Pick up a room key at Hotel Healdsburg (from $385; hotelhealdsburg. com), a modern antidote to Wine Country’s typical Victorian fluff.
Stop in at Spoke Folk Cyclery (bike rentals $10 per hour; 201 Center St.; 707/433-7171) for advice on routes and to rent a bike if you didn’t bring one.
Pedal out to Dry Creek Vineyard (tasting from $5; 3770 Lambert Bridge Rd.; drycreekvineyard.com) for a glass of Heritage Zin from the first family to put in grapes after Prohibition.
Back in town, you’ll find great housemade pasta at Scopa ($$; 109A Plaza St.; 707/433-5282).
2 of4David Fenton
Pick up some cheeses at the Dry Creek General Store (closed Sun; 3495 Dry Creek Rd.; dcgstore.com), then choose your picnic wine at Bella Vineyards and Wine Caves (tasting from $5; 9711 West Dry Creek Rd.; bellawinery.com).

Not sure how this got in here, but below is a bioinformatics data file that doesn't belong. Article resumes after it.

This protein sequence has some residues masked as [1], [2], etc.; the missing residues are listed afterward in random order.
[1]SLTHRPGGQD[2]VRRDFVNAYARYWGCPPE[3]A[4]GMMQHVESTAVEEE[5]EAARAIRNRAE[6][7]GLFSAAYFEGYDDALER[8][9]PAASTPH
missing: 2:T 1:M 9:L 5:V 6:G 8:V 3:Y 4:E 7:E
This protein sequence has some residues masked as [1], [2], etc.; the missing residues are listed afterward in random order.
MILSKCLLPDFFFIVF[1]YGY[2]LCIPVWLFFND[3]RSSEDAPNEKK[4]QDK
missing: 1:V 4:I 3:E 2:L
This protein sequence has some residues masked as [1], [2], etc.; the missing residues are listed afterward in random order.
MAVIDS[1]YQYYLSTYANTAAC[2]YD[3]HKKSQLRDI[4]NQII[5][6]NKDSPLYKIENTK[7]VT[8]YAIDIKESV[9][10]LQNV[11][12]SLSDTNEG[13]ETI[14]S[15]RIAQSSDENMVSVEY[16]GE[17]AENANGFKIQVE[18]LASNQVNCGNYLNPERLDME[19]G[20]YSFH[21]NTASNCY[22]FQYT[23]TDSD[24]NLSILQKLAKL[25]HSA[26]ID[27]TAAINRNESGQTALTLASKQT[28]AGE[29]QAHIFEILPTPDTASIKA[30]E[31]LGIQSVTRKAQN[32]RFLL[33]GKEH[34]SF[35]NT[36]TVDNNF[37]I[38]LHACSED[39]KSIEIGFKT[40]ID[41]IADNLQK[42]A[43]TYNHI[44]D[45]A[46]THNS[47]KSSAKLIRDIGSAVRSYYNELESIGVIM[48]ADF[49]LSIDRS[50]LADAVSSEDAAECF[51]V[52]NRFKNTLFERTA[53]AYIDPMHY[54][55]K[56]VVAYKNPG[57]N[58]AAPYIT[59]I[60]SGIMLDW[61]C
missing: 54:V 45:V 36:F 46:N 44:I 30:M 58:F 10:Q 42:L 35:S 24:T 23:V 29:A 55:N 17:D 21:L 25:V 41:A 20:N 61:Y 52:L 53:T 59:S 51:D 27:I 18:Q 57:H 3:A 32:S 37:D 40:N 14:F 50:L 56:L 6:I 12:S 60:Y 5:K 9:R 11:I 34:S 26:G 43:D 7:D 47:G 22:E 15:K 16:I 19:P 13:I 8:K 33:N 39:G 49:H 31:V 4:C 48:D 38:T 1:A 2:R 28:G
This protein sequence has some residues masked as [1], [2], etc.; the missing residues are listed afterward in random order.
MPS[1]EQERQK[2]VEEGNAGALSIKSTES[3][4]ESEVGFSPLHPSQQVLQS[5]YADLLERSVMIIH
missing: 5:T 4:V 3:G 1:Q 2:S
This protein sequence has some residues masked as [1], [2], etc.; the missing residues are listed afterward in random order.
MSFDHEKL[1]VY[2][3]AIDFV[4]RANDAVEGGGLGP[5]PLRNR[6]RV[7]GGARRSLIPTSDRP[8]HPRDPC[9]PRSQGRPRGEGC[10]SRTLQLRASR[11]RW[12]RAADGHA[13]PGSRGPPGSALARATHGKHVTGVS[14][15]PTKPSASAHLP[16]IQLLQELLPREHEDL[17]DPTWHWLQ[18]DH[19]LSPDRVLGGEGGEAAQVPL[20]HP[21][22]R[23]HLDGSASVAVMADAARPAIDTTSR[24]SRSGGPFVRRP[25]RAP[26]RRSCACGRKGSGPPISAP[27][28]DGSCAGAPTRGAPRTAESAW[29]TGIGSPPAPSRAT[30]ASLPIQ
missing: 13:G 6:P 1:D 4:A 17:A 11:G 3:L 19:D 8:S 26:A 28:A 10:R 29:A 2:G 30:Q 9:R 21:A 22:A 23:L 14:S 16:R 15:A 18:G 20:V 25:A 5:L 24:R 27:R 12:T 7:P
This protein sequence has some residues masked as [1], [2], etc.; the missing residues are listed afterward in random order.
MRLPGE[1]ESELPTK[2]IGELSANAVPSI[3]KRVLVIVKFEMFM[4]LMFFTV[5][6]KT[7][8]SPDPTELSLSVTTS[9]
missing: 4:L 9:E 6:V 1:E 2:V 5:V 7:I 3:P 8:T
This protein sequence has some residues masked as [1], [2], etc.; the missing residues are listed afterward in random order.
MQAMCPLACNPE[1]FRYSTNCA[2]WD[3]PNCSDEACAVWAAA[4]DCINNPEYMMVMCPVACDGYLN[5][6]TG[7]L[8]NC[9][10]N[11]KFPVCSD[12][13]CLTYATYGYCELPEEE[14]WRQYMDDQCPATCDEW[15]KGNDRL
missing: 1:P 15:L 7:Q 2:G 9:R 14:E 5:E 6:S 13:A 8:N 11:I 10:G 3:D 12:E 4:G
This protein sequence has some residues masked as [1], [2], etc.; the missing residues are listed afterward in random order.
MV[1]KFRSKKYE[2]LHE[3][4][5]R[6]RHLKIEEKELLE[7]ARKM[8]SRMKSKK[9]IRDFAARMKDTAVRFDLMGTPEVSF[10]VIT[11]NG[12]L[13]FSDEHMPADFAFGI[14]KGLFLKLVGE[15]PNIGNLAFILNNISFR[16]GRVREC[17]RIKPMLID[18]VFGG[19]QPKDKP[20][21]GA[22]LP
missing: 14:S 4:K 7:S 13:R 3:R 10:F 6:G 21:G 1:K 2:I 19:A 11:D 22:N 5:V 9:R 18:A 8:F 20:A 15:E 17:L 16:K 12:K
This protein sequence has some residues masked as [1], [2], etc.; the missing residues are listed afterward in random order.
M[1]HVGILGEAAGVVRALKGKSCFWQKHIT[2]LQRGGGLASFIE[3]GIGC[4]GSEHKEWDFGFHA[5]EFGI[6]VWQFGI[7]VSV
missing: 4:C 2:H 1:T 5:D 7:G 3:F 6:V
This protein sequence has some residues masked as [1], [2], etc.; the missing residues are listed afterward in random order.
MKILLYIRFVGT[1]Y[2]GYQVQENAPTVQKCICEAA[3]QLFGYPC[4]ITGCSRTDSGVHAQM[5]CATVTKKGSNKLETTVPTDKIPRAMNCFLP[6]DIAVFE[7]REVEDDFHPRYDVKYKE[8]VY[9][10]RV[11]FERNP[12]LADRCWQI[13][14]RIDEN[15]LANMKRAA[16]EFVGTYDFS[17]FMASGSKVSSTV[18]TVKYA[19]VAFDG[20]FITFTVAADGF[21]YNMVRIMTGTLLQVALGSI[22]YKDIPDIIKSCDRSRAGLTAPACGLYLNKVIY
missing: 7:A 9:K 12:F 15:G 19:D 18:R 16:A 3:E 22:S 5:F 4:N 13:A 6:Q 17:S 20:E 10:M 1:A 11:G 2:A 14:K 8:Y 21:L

Swing by Amphora Winery, pictured, (tasting from $5; 4791 Dry Creek, Bldg. 6; 707/431-7767) before dinner at Charlie Palmer’s Dry Creek Kitchen ($$$; 317 Healdsburg Ave.; 707/431-0330).
Order the ultimate Dry Creek pairing―pork two ways, with a bottle of A. Rafanelli Zin.
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3 of4David Fenton
Make one more loop around the valley, stopping to fill a jug and, hopefully, to buy some of Lou’s freshly baked bread at Preston of Dry Creek (tasting from $5, 3-liter jug of wine $32; 9282 West Dry Creek; prestonvineyards.com) and to check out the gorgeous bar at Lambert Bridge Winery, pictured, (tasting from $10; 4085 West Dry Creek; lambertbridge.com), made from a single redwood tree felled in Sebastopol.
4 of4David Fenton
Make it in March
The first two weekends in March, many local wineries open their cellar doors and line up the tasting glasses as part of the Wine Road’s Barrel Tasting event (wineroad.com). A complimentary Wine Road map is the key to exploring the glories of the area and is available online at www.wineroad.com.